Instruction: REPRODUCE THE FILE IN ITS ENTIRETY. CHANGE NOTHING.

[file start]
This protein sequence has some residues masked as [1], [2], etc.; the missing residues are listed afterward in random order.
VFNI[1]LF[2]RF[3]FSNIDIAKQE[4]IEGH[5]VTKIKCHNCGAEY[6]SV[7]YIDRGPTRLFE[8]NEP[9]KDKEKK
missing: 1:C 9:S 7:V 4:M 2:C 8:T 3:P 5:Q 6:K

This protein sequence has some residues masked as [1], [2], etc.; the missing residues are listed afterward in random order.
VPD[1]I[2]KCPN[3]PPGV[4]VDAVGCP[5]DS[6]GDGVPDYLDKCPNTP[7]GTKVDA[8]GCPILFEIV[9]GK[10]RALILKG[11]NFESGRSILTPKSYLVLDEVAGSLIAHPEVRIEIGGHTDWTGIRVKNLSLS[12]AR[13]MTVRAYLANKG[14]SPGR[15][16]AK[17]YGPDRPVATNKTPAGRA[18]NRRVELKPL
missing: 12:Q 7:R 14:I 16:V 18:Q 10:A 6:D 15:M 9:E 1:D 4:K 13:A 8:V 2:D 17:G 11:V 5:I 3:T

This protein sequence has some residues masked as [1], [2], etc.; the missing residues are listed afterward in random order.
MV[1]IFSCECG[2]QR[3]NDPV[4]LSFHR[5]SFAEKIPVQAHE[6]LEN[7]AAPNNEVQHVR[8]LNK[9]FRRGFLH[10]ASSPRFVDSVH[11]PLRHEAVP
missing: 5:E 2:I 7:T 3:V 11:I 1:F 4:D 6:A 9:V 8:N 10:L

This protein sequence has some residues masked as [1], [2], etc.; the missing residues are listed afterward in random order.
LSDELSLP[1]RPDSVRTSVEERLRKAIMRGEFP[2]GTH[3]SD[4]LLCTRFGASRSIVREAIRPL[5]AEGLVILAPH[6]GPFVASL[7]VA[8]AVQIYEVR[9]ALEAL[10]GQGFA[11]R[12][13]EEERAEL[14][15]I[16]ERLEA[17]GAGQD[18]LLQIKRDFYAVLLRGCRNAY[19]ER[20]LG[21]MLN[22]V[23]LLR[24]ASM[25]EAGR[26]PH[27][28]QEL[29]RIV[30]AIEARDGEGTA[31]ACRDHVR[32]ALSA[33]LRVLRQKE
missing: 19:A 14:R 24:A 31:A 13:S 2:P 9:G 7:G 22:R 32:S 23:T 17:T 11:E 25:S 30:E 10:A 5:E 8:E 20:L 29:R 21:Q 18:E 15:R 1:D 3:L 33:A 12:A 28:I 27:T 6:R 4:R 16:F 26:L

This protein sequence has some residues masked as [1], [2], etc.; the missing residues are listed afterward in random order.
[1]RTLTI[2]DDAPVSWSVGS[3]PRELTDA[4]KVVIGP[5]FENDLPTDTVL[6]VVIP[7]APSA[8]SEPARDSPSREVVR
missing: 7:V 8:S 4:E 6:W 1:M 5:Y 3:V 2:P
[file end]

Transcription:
This protein sequence has some residues masked as [1], [2], etc.; the missing residues are listed afterward in random order.
VFNI[1]LF[2]RF[3]FSNIDIAKQE[4]IEGH[5]VTKIKCHNCGAEY[6]SV[7]YIDRGPTRLFE[8]NEP[9]KDKEKK
missing: 1:C 9:S 7:V 4:M 2:C 8:T 3:P 5:Q 6:K

This protein sequence has some residues masked as [1], [2], etc.; the missing residues are listed afterward in random order.
VPD[1]I[2]KCPN[3]PPGV[4]VDAVGCP[5]DS[6]GDGVPDYLDKCPNTP[7]GTKVDA[8]GCPILFEIV[9]GK[10]RALILKG[11]NFESGRSILTPKSYLVLDEVAGSLIAHPEVRIEIGGHTDWTGIRVKNLSLS[12]AR[13]MTVRAYLANKG[14]SPGR[15][16]AK[17]YGPDRPVATNKTPAGRA[18]NRRVELKPL
missing: 12:Q 7:R 14:I 16:V 18:Q 10:A 6:D 15:M 9:E 1:D 4:K 13:A 8:V 2:D 17:G 11:V 5:I 3:T

This protein sequence has some residues masked as [1], [2], etc.; the missing residues are listed afterward in random order.
MV[1]IFSCECG[2]QR[3]NDPV[4]LSFHR[5]SFAEKIPVQAHE[6]LEN[7]AAPNNEVQHVR[8]LNK[9]FRRGFLH[10]ASSPRFVDSVH[11]PLRHEAVP
missing: 5:E 2:I 7:T 3:V 11:I 1:F 4:D 6:A 9:V 8:N 10:L

This protein sequence has some residues masked as [1], [2], etc.; the missing residues are listed afterward in random order.
LSDELSLP[1]RPDSVRTSVEERLRKAIMRGEFP[2]GTH[3]SD[4]LLCTRFGASRSIVREAIRPL[5]AEGLVILAPH[6]GPFVASL[7]VA[8]AVQIYEVR[9]ALEAL[10]GQGFA[11]R[12][13]EEERAEL[14][15]I[16]ERLEA[17]GAGQD[18]LLQIKRDFYAVLLRGCRNAY[19]ER[20]LG[21]MLN[22]V[23]LLR[24]ASM[25]EAGR[26]PH[27][28]QEL[29]RIV[30]AIEARDGEGTA[31]ACRDHVR[32]ALSA[33]LRVLRQKE
missing: 19:A 14:R 24:A 31:A 13:S 2:P 9:G 7:G 22:R 32:S 23:T 17:T 11:E 25:S 30:E 10:A 5:E 8:E 20:L 29:R 21:Q 18:E 15:R 1:D 3:L 33:A 12:A 28:I 27:T 6:R 4:R 16:F 26:L

This protein sequence has some residues masked as [1], [2], etc.; the missing residues are listed afterward in random order.
[1]RTLTI[2]DDAPVSWSVGS[3]PRELTDA[4]KVVIGP[5]FENDLPTDTVL[6]VVIP[7]APSA[8]SEPARDSPSREVVR
missing: 7:V 8:S 4:E 6:W 1:M 5:Y 3:V 2:P